Salesperson Solution Involvement and Sales Performance: The Contingent Role of Supplier Firm and Customer-Supplier Relationship Characteristics

Nikolaos G. Panagopoulos, Adam A. Rapp, & Jessica L. Ogilvie
Article Snapshot
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Sales Solution Performance
Key Takeaways

​What? Salesperson solution involvement is the degree to which a salesperson engages in activities that help a company provide solutions to customers. 

So What? Salesperson solution involvement is linked to increases in sales performance.

Now What? Amplify impact by providing each salesperson with a deep product portfolio, by improving sales unit's interactions with other functions, and by targeting customers willing to invest in a cooperative relationship.

​Article Snapshot: Executive Summaries from the Journal of Marketing

Salesperson solution involvement comprises a set of activities, which enact the four relational processes inherent in customer solutions, and which are systematically linked to increases in both subjective and objective, time-lagged metrics of sales performance.


Our work offers managers a comprehensive definition of salesperson solution involvement that can help them avoid communication problems when designing and rolling-out training or strategic initiatives related to solution provision within their firms.

Given the interest of firms in the topic, managers can use this scale to perform internal (by administering it to salespeople) or competitive benchmarking against rival sales forces (by administering it to customers), thereby providing useful insights to sales leaders.


Research Question

Firms around the globe – including the majority of Fortune 100 firms – have assigned top priority to building a sales force that is effective in providing customer solutions. However, little research has examined how salesperson involvement in customer solutions can be conceptualized, whether it pays-off, and what boundary conditions might heighten its performance effects.

Methods

We leverage a unique dataset comprising five studies across firms, industries, and countries. In Phase I, we develop and validate the salesperson solution involvement scale through two pre-studies that capture both the supplier and customer perspective. In Phase II, we test hypotheses in three field studies involving data from salespeople, managers, customers, and archival performance measures.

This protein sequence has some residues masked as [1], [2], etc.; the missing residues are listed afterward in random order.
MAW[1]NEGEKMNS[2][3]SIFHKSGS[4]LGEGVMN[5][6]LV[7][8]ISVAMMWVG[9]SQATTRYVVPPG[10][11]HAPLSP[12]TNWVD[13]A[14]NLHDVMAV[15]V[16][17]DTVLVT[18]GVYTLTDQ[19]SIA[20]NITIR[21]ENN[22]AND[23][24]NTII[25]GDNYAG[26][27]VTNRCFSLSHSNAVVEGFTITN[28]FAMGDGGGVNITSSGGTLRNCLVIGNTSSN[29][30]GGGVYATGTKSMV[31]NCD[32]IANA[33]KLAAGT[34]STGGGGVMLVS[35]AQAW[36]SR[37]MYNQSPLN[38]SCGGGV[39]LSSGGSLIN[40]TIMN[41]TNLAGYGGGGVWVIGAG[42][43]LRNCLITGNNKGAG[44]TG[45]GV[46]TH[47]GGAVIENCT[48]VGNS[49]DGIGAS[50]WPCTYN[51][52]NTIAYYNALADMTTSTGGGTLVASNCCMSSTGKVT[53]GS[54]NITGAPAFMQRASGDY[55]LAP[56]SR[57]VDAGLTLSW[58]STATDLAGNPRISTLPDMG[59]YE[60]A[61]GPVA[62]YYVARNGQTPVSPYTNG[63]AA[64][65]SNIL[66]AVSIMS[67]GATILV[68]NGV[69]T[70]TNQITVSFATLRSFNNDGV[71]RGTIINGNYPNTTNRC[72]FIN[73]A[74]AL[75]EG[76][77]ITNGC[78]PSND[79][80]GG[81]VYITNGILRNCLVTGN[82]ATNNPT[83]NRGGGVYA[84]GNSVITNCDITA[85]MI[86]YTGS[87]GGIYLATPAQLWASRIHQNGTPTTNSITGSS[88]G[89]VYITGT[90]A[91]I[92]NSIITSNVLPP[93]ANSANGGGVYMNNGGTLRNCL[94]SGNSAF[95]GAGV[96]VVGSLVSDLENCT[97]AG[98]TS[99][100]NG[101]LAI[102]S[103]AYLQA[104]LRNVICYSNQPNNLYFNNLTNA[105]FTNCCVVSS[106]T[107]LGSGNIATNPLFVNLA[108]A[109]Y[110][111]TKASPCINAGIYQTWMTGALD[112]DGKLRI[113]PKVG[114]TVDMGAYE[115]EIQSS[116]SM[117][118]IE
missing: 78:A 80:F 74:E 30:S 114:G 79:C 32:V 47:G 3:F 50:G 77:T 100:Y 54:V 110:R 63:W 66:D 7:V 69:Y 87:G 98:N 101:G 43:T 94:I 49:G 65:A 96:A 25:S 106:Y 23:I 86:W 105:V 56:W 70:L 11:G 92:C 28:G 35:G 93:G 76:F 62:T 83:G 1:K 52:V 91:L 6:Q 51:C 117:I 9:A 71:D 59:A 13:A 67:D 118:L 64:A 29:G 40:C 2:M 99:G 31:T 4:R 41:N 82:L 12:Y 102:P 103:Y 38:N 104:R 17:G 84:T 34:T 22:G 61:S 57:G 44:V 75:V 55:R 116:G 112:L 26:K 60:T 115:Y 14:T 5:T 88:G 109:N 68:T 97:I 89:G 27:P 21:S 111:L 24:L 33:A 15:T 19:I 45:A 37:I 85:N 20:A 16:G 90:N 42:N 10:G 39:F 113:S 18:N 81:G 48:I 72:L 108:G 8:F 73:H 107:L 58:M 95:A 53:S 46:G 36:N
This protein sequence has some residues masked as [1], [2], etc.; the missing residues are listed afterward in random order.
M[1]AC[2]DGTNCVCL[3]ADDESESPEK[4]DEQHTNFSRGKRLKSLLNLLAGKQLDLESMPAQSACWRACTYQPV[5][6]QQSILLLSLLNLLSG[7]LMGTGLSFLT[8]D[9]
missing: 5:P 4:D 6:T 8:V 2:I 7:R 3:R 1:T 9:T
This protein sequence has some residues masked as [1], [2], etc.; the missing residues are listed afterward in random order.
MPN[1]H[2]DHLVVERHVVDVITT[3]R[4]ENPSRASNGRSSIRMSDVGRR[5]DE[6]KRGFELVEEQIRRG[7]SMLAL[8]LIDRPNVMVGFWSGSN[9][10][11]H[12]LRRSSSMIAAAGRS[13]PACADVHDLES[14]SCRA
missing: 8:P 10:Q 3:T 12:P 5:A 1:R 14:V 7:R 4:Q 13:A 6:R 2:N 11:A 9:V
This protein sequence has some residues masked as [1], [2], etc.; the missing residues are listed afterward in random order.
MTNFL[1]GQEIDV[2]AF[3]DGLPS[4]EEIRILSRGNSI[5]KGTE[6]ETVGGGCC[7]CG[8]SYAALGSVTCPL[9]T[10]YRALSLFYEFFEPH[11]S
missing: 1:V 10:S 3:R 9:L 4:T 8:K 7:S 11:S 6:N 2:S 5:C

Findings

We find support that salesperson solution involvement is a second-order construct comprising four dimensions that reflect the customer-supplier relational processes inherent in customer solutions. Salesperson solution involvement is systematically related to improvements in sales performance, including objective, time lagged measures of quota achievement and net profits. Boundary conditions related to the characteristics of both the supplier firm and the customer-supplier relationship amplify these effects.

Implications

Firms across industries (e.g., Salesforce.com, Google, American Express, IBM, General Electric, Citigroup, Dell) rely on salespeople to provide customer solutions. Sales engineers are the highest paid sales professionals employed by U.S. firms. To get the most out of salespeople's involvement in customer solutions, managers should (a) make sure that salespeople are provided with an adequately broad and deep product portfolio; (b) improve sales unit’s interactions with other functions; and (c) target customers willing to invest in a long-term, cooperative relationship with the supplier.

Questions for the Classroom

  • How is the salesperson involved in the provision of customer solutions?

  • What activities does a salesperson need to engage in when providing customer solutions?

  • What do suppliers need to do to get the most out of their salespeople's involvement in customer solutions?


Article Citation: Nikolaos G. Panagopoulos, Adam A. Rapp, and Jessica L. Ogilvie (2017) Salesperson Solution Involvement and Sales Performance: The Contingent Role of Supplier Firm and Customer–Supplier Relationship Characteristics. Journal of Marketing: July 2017, Vol. 81, No. 4, pp. 144-164.

doi: http://dx.doi.org/10.1509/jm.15.0342



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Nikolaos G. Panagopoulos, Adam A. Rapp, & Jessica L. Ogilvie
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